Seriously, though, most writers are guilty of making their characters white. It’s just what happens. Although, I’m sure non-white writers make it a point to create characters that aren’t white. (I only did it just recently, but that’s because the concept of race bores me. I’m more interested in witty banter and a good story, not giving a very important lesson to my reader about tolerance or whatever. I’m not saying tolerance isn’t important, but that’s not what I’m writing about). It’s easier for them to be able to do such a thing because there won’t be a question of authenticity. The moment you create a character that is non-white, everyone is going to be all in your shit about authenticity. “Would a black kid say something like that?” “Do hispanics really call everyone mami and papi?” “Why isn’t your asian good at math?”

Okay. Yeah. So, you get it. Also, unless your editor is a racist, that last question probably won’t be asked. And if it is, maybe get a new editor? That shit ain’t right.

My teacher said that she was once told by a professor of hers that race is never mentioned in a story unless the character isn’t white. Everyone is going to assume that the character is white right from the get go. And think about it. I’m sure you’ve done that. I do it all the time. I did it a couple of  finished books back while reading The Demon’s Covenant by Sarah Rees Brennan. It was mentioned, a couple of times now that I’m looking back on it, that the narrator was black but it went over my head. When it was mentioned again in the last couple of pages of the book, I was all “She’s black? When did that happen?”

The point is, not only did Brennan do it so seamlessly (race was mentioned but it didn’t become a BIG DEAL because there were other more important things for the characters to consider at the moment. Like, you know, demons.) but the character didn’t become a token. She didn’t force stereotypes onto the character to make her more real or some bullshit. And she didn’t use race to gain sympathy for the character. It was fantastic (In fact, if you ever want to know how to correctly write a character who isn’t of your race, I suggest you read that book. I give much props to Brennan).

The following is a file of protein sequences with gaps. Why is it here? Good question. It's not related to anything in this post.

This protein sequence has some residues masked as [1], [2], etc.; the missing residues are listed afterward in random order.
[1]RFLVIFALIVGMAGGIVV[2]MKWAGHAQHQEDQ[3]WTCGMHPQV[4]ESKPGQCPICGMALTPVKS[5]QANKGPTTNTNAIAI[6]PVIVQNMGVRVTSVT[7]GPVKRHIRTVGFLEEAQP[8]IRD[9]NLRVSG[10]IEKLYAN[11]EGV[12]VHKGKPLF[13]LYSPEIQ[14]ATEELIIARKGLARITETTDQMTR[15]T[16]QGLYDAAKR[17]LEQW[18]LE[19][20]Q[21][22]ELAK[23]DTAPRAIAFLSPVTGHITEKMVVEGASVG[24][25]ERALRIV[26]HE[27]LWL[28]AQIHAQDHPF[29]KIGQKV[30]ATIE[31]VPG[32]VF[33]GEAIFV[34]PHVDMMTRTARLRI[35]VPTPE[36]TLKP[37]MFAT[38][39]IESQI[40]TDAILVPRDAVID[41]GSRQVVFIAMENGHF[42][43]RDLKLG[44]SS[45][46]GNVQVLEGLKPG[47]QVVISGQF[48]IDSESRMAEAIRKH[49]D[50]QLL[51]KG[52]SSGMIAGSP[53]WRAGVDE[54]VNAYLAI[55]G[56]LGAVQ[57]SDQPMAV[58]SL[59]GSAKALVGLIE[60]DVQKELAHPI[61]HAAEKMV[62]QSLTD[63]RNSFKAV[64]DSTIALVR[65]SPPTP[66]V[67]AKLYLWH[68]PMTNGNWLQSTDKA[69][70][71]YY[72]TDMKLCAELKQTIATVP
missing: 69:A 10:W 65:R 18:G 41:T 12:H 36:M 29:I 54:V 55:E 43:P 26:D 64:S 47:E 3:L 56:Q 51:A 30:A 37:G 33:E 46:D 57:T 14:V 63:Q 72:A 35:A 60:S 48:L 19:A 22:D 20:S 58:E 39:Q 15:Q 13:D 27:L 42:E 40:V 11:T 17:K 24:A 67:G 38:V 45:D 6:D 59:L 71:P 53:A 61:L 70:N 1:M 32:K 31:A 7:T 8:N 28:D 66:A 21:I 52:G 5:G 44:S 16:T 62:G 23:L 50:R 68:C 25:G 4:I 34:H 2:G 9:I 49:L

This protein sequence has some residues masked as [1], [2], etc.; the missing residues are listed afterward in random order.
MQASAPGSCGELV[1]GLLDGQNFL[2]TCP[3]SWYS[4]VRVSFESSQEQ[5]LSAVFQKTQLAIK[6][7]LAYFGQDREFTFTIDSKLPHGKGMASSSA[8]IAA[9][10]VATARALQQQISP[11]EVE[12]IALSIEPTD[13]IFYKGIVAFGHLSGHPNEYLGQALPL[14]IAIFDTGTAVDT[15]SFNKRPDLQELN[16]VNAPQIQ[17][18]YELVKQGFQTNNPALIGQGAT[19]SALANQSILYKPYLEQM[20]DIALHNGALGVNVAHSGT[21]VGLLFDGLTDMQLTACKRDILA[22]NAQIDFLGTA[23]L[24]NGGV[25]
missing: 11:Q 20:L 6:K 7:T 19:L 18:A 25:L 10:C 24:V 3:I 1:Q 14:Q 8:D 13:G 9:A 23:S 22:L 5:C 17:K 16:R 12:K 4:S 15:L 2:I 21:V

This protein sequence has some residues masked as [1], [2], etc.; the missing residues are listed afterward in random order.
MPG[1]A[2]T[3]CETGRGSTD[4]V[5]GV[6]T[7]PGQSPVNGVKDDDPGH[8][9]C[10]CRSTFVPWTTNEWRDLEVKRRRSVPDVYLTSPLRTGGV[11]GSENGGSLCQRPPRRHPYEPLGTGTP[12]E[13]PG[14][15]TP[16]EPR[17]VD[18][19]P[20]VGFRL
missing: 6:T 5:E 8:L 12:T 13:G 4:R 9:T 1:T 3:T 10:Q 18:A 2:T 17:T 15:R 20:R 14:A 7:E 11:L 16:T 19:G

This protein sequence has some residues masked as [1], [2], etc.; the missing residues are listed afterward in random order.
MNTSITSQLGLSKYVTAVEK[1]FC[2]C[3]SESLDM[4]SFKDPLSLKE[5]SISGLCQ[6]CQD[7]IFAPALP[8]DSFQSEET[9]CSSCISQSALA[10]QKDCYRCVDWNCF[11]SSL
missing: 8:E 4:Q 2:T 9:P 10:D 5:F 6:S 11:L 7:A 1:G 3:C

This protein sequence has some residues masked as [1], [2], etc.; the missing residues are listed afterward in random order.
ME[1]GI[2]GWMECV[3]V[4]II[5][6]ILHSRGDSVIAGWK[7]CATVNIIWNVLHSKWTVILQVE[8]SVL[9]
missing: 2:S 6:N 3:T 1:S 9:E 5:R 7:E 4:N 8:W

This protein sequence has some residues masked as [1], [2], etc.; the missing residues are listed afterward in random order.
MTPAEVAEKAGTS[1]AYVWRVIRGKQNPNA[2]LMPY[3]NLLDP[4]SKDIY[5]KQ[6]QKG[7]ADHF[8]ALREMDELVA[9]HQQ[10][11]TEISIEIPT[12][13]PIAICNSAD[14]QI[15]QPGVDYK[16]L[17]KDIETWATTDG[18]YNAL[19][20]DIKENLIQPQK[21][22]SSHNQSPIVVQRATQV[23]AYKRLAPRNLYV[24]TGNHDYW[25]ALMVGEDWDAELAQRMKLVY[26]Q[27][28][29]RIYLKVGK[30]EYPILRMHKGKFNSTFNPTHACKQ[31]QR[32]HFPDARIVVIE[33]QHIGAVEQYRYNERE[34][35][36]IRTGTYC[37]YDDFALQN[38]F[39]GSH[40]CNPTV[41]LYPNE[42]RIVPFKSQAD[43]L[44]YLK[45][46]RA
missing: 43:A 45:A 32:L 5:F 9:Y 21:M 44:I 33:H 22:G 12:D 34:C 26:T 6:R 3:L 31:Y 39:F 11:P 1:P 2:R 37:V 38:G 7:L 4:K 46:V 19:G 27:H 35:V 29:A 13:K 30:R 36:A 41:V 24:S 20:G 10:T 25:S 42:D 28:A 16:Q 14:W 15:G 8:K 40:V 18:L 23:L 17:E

And I believe that’s the key to writing a non-white character. Honestly, there’s no need to continuously draw attention to race unless it’s a central issue of your story (Which, I think that’d be sort of lame, but whatever you want to do is up to you). Non-white characters are no different than white ones in pretty fundamental ways. They’re still people, damn it.

I’m not saying you should just write a non-white character completely as you’d write a white one. That wouldn’t work. It’d confuse the reader, since there are things that will come up with say, a Puerto Rican character that wouldn’t come up with a white one. For example, I recently created a Puerto Rican character who occasionally slips into Spanish. I modeled that off of my mom, who will toss in a Spanish phrase or two in passing. My character doesn’t do it all the time; she doesn’t get all sassy and call people chica. She’ll just swear in Spanish every once in a while. Her boyfriend thinks it’s sexy. Which it is. Because hispanics are fucking sexy.

If your character interacts with his/her family a lot, then culture and whatnot is going to come into play. The dynamics of an Asian family are going to be different from a black family. That’s when research comes in handy.

And that’s the main thing. If you’re going to create a character who is of a race you’re not familiar with, you’re going to have to research. Then you’re going to have to determine what part of that research is relevant. Is the Han Dynasty important to your Chinese character? Probably not. So don’t force a dialogue where that comes up just to point out that your character is Chinese. You’ll look like a douche. But maybe your character’s favorite food is a traditional Chinese dish that her grandmother makes. Maybe she gets a craving for it when she’s fighting off a zombie apocalypse. You see? You see what I did there?

Basically what it comes down to is don’t be a douche. Do your research, but also don’t treat your character like some sort of alien. Avoid stereotypes like Tea Partiers avoid logic. Don’t have him shouting “BEANS AND CORNBREAD“. Not all white people say “bro” and “dude” all the time.

But yes, all hispanics are fucking sexy. True facts.

Stop ta-ta-ta-talkin’ that

See, this is the stuff that happens to me. I start a blog or a journal or whatever then I get bored with it. I shall try to press on.